Ambition , Distraction, Unification, and Division (the EU Turtle’s arithmetic) Every so often we try to find good arguments from Remainers to test our Leaver arguments against. Invariably we are disappointed; our opponent’s arguments are weak and too easy to refute, often muddled and sometimes self-contradictory. This week’s Charlemagne column in The Economist (TE) exhibits all three characteristics … More Ambition, Distraction, Unification and Division
EUObserver has reported some interesting details of the process by which the EU agreed to extend the Brexit date to 31 October (https://euobserver.com/eu-election/144641). The special meeting of the European Council took place on 10th April, extending into the early hours of the 11th while they made up their minds. We believe that the extension is … More October ‘Dead’line
This is another in our series of posts reviewing our comments on major themes regarding the European Union. Each brief comment is followed by a link to the post to which we refer. Unlike the first theme post, this one presents the linked posts in chronological order. A. In June 2015 the presidents of the … More Themes-2: A Future for EU?
This is the first in a series of posts, each of which gathers previous posts into a single theme. We provide a brief summary of each selected post. A. Parliament has not been wholly sovereign since 1973 (when Ted Heath signed us up to join the EU), becoming less so ever since. Nick Boles promised … More Themes-1: Politics
The Economist (TE) is reliably anti-Brexit. The newspaper regularly supplements its reporting of the wonders of the EU with snide, disdainful comments against those who voted for Britain to leave the Project. Rarely do we read anything that might give them pause in their one-sided reportage. This week’s edition (13-19 April 2019) has examples of … More Remaining: Round the Bend
Is Democracy a Nuisance? In EU member countries, their constitutions oblige governments to put themselves up periodically for re-election, or dismissal. The ‘constitution’ of the EU (i.e. the treaties) does not require this inconvenience. This is a designed feature not an accident. To achieve its goal of a federal state in Europe the EU must … More It’s the Ideology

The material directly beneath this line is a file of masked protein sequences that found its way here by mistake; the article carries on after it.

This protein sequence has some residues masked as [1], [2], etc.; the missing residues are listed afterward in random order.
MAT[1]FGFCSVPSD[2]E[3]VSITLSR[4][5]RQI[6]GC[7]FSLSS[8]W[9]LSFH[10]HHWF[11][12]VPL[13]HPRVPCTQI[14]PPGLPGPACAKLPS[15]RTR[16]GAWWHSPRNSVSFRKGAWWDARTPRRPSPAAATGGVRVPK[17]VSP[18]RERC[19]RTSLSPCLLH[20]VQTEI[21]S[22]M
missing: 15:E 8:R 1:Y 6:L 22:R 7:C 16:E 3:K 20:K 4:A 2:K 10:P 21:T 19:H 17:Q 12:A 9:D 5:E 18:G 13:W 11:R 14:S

In August 2016, two months after the Referendum and seven months before Parliament agreed by a huge majority to begin the process of withdrawing from the EU, we posted a review of how Brexit was shaping up. It is astonishing how little has changed and how much remains relevant nearly three years on. For this … More Remains of the Fray
As another example of what we’re witnessing (see Summertime), Kate Hoey (Labour eurosceptic MP) asked the Speaker of the UK Parliament whether the EU moving the end date of Article 50 overruled Parliament’s Statutory Instrument which fixed 29th March as the leaving date. The EU order takes precedence. We doubt many people in the UK … More Law-abiding or Abiding-law?
At the weekend just after un-Brexit Day, when the UK was supposed to leave the EU, the clocks were set forward an hour to British Summertime. It could be one of the last times this happens; soon we may have choose whether to stick with Summertime (BST) or opt for Greenwich Meantime (GMT) if Brussels … More Summertime, and the Living Ain’t Easy
Future Perfect? Ambrose Evans-Pritchard (AE-P. Daily Telegraph 21/03/2019) has helpfully gathered together critical views on the Brexit negotiations and the proposed Withdrawal Agreement from some German commentators. To show that this blog is not alone in arguing that the future of the EU is, to say the least, uncertain, we copy some of these views … More Enough is Enough